Astronomy news for the week starting Friday, August 10, 2001.

The next Skylights will appear Sunday, August 19. As the week begins, the Moon is nearly in its third quarter, the phase passed the night of Saturday, the 11th. During the remainder of the week it will wane in the crescent phase until Saturday the 18th, when it will pass new. Only three hours after new, the Moon passes perigee, the coincidence causing near-maximum ocean tides. The last glimpse of the crescent will be in twilight the morning of Friday, the 17th.

As the crescent wanes, it will appear to the west of Saturn (still in Taurus to the east of the Hyades) the morning of Monday the 13th, and to the east of the ringed planet the following morning. The morning of Wednesday the 15th, the Moon will appear up and to the right of Jupiter (the planet in western Gemini). During the day, around 3 PM Central Time, the Moon will actually occult (pass over) Jupiter, the event visible through a telescope. (Saturn's occultation on the 13th is visible only in Africa and India). The most striking pairing will occur the morning of Thursday the 16th, when Moon will appear nearly to brush brilliant Venus, the event well worth getting up at dawn to see. While less dramatic, the evening still holds bright Mars, the planet still just a bit to the east of Antares in Scorpius. Finally, distant Uranus, now in retrograde in eastern Capricornus, passes opposition to the Sun on Wednesday, the 15th.

The week, however, as always this time of year belongs to the famed Perseid meteor shower, which will be at maximum the morning of Sunday the 12th. Meteors are caused by small rocks from space that heat and streak through the Earth's upper atmosphere. The Perseid shower typically sends 50 to 100 meteors per hour (the show best seen well after midnight). Unfortunately, the third quarter Moon will light the sky this year, taking out the fainter meteors. Nevertheless, the brighter ones will shine through. The meteors are the stony debris from Comet Swift-Tuttle, which on its 130 year orbit last passed by the Earth in 1992. The direction of the meteoroid stream coupled with the direction of the Earth makes the meteors seem to come from the constellation Perseus. The best place to look, however, is straight up.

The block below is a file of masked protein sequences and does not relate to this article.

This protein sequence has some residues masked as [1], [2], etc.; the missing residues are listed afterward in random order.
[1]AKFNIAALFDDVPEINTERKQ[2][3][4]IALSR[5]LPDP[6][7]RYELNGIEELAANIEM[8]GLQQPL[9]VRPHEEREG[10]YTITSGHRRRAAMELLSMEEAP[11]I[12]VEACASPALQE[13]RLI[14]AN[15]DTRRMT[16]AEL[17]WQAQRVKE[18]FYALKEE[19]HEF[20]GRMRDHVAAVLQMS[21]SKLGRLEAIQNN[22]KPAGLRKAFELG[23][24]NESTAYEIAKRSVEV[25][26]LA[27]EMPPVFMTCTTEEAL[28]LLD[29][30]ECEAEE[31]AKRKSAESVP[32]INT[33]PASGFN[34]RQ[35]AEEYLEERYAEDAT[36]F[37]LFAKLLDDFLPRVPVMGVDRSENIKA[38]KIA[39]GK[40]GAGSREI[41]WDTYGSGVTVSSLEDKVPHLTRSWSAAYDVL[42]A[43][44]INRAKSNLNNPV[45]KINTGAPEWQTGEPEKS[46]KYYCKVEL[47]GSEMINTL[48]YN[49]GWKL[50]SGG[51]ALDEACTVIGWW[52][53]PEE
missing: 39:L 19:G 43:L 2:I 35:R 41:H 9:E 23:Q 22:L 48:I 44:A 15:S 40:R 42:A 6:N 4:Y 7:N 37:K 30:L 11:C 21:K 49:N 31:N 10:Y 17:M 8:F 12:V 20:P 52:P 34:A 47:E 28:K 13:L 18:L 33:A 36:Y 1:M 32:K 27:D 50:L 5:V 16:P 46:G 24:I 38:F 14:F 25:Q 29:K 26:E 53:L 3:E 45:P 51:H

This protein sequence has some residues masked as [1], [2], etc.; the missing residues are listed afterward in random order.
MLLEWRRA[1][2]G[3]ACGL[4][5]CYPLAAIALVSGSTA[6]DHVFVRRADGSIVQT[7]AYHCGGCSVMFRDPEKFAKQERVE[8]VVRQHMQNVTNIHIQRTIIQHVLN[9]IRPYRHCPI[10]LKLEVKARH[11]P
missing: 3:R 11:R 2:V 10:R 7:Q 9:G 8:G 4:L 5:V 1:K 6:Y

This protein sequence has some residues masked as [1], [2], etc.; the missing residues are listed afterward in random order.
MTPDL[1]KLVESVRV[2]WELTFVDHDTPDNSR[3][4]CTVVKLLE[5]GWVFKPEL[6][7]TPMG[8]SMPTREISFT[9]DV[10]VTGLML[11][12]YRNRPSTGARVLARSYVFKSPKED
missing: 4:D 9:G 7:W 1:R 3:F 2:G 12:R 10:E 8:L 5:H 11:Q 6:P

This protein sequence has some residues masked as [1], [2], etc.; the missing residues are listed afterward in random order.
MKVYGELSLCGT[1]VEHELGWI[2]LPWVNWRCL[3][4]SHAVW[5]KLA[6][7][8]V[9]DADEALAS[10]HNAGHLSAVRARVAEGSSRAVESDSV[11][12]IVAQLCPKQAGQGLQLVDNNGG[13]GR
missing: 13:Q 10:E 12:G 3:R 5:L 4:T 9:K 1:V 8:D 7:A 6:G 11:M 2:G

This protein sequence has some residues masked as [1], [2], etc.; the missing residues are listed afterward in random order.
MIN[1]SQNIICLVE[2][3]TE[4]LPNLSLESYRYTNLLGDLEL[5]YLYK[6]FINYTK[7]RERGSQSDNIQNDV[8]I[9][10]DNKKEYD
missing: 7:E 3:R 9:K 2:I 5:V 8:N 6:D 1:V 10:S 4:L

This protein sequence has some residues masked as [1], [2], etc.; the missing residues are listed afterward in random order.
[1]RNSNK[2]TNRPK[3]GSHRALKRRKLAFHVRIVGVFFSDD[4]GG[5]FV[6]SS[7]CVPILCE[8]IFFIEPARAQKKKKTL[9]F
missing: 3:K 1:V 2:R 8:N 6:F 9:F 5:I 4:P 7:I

When observed at the same time of night, the stars slip slowly past us by a degree each successive day as the Earth orbits the Sun. To the south at 9 PM Daylight Time find the tail of Scorpius, to the east the figure that makes Sagittarius. Above Sagittarius is a bright patch of Milky Way coupled to modern constellation Scutum, the Shield. Below Sagittarius are a few stars that make the modern constellation Telescopium, the Telescope, whose stars appear overhead to those near 50 degrees south latitude. To the far north, the head of Draco, the Dragon, is high in the sky, and near- overhead for those near latitude 50 degrees north.
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